Crosman air pistols: then & now

By B.B. Pelletier

This posting was requested by a reader who commented on the S&W 78G posting on April 7. That post has received a lot of interest, and his request was that I compare the old Crosman pistols to a new model, such as the 2240.


This Crosman 150 has seen better days,
but it still holds gas and shoots hard!

Crosman’s 2240 is the grandchild of their model 150
The 150 was the first Crosman pistol to use a Powerlet, which was also invented by Crosman. It was available in .22 and .177, though at the time (1954) .22 caliber was more popular.

The 150 evolved into the 250, which became today’s 2240. As you can see, it bears a strong family resemblance. The 2240 is available only in .22, and its velocity of 460 f.p.s. is an honest number. When the 150 was sold, velocity was not commonly advertised, but I have seen speeds from the low 400s up to the low 500s with lightweight pellets. The 150 was a bit of a gas-guzzler, getting 45 to 50 shots at best. The 2240 probably does the same or just a little better.

For many decades, 150s have been modified into powerful carbines by the addition of longer barrels and shoulder stocks. The valve is very similar to the one in the Crosman 180 rifle, and rifle velocities of up to 700 f.p.s. are possible with a longer barrel.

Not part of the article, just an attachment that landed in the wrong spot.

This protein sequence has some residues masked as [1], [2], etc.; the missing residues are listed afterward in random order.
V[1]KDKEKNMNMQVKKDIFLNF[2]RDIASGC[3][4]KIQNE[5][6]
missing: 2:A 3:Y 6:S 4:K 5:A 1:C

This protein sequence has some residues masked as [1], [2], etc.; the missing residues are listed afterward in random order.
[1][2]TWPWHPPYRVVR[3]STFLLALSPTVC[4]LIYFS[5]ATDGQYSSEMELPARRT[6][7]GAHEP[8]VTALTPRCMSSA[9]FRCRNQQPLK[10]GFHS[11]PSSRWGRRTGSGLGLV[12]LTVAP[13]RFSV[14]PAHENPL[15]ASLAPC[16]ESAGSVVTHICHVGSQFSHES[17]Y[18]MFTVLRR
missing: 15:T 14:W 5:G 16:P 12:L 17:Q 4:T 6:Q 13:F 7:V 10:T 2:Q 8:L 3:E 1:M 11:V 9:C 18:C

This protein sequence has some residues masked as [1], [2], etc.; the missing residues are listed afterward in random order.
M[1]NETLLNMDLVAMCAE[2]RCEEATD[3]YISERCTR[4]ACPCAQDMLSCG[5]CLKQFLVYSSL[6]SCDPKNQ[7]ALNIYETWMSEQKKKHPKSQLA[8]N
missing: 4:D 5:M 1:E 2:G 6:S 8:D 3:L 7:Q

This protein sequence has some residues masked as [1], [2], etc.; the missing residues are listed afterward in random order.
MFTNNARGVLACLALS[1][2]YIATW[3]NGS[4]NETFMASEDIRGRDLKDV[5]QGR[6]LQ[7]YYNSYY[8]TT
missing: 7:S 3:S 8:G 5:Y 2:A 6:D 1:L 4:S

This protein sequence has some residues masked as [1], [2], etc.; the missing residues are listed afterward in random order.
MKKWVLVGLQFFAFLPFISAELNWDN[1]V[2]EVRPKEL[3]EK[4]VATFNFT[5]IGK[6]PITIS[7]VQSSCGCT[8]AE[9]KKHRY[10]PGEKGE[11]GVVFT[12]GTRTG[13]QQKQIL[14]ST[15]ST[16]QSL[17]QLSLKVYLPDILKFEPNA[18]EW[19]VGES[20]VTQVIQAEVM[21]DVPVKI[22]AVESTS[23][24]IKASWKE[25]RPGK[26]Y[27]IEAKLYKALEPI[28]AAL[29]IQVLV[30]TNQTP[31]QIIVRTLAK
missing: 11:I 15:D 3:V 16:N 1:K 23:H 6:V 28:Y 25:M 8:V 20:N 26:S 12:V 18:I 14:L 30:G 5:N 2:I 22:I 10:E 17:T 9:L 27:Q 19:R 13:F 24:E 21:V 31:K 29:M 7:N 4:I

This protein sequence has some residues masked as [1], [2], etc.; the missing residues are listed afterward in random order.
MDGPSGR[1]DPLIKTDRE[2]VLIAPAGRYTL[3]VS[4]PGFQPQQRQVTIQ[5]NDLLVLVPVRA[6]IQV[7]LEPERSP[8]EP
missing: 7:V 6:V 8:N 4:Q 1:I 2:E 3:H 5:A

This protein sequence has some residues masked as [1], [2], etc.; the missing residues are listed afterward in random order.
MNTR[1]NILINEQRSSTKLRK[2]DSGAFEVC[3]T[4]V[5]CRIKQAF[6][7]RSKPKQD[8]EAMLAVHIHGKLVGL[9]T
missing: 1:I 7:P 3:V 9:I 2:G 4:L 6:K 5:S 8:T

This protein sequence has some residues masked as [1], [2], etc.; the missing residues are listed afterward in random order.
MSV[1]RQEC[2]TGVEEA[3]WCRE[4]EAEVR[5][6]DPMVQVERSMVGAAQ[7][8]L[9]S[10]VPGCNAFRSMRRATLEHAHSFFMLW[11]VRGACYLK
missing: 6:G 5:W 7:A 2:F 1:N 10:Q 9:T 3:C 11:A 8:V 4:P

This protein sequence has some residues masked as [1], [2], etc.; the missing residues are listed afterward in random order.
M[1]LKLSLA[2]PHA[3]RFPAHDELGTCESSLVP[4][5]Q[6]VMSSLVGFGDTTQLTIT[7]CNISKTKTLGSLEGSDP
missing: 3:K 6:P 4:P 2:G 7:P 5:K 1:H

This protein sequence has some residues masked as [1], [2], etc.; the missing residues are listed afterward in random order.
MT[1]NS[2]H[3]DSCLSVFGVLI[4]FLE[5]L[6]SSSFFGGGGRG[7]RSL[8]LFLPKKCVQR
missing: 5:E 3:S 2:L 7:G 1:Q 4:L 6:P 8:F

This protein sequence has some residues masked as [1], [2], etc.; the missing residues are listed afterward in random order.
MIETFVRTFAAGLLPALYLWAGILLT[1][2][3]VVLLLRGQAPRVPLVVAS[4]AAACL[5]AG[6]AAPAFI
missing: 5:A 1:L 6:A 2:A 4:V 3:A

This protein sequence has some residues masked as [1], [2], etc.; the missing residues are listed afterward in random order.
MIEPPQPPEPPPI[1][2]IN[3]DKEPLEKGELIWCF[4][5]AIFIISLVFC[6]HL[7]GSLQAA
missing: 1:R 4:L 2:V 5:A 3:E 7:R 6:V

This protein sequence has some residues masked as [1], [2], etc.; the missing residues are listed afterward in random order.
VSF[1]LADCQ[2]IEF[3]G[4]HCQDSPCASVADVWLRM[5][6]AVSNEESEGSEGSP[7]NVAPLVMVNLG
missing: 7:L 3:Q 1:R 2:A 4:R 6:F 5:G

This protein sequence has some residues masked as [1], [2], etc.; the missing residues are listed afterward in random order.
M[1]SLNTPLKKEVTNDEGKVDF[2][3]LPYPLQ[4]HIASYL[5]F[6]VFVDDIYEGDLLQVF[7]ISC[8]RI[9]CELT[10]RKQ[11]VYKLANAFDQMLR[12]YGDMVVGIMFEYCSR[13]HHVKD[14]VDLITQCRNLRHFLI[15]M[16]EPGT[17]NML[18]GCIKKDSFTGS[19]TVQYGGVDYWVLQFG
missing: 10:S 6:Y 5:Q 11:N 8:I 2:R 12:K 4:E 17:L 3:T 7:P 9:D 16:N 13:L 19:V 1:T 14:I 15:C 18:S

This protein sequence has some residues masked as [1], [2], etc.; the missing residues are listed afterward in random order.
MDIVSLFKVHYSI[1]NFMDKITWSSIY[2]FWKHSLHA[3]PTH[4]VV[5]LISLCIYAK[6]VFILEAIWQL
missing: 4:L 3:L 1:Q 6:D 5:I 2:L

The 2240 has also been modified by many airgunsmiths, with, perhaps, Dennis Quackenbush being the leader. He has converted many 2240s to .25 caliber and one special one to shoot 60-grain 9mm pellets! He has stopped producing 2240 parts, but there are several people who still offer mods in one form or another.

Oldies are goodies – but not necessarily more accurate!
Accuracy, then and now, was the big question our reader asked about, and here I go – out on a limb! The 150 is probably not quite as accurate as the 2240, though there is a lot of variation from gun to gun. The 150 was never as accurate as either the S&W 78G or the Crosman Mark I, but I do find that the 157 (the .177 version of the 150) is just as accurate as the .22/150, if not more so. I’ve seen a few bad barrels among the 150s I’ve examined, which may account for my experiences.

By contrast, the 2240 seems to have a consistently well-rifled barrel. This is probably due to better quality control built into the modern machines now making Crosman’s barrels.

A few other differences between the old & the new
The other big differences between old and new – the 2240 now has a bolt that both cocks and loads the pistol, and the receiver is made of plastic instead of steel. That causes people to long for the “good old days,” even though the new gun is more accurate and may get more shots. Enjoy it while it’s here because some day THESE will be the good old days!

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